won't affect military or security costs or entitlements like medicare, the engine of big spending that's driving up complaints. >> let's make the tough choices. every family in america is having to do that today, and cutting our own budget. >> reporter: protected, too, should be the middle class, the president said, aiming a set of tax breaks at them. >> the proposals that make it a bit easier for families to get by, for students to get ahead, and for workers to retire. >> reporter: it came on the day a new poll confirmed american's top concerns, jobs and the economy. >> about two out of over five unemployed workers in this country have been unemployed for over six months. we've never seen anything like that before. >> reporter: can the president convince americans relief is ahead? >> i think people care much more about results, about the creation of jobs, about getting a handle with the deficit rather than they do about the next speech. >> the president of the united states. >> reporter: to americans tomorrow night. this morning congress's budget arm comes out with what's expected to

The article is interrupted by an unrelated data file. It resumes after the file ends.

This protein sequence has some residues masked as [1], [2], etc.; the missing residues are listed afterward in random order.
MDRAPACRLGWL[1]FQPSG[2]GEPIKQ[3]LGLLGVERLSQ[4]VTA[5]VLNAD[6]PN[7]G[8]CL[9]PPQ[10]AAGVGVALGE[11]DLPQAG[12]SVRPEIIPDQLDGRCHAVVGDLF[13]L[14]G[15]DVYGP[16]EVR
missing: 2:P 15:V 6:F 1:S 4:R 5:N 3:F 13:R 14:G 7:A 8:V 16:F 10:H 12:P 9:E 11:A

the medicare. >> and then we have to pay 3, 4 billion extra. >> you said the president should rethink health care reform. >> absolutely. that's not health care reform. to go and to put that extra burden, billions of dollars on other states, especially on california. just because we're the best state in the world, the most diverse economy. and everyone wants to come to california is no reason to beat up on california. and to always ask for more money from california. i think it's time for the federal government to go and take care of us. >> is that how you think about health care reform, something that ultimately would beat up on california? >> yes, it is. right now, i cannot imagine why we would have like i said, for instance, our senators and congressional people how they would vote for something like that where they are representing nebraska and not us. and by the way, as i said in my state of the state, that's the biggest rip-off, i mean, that is against the law to buy a vote. >> talking about senator nelson. >> that's like buying a vote to say -- >> the government will pay. >> i'm voting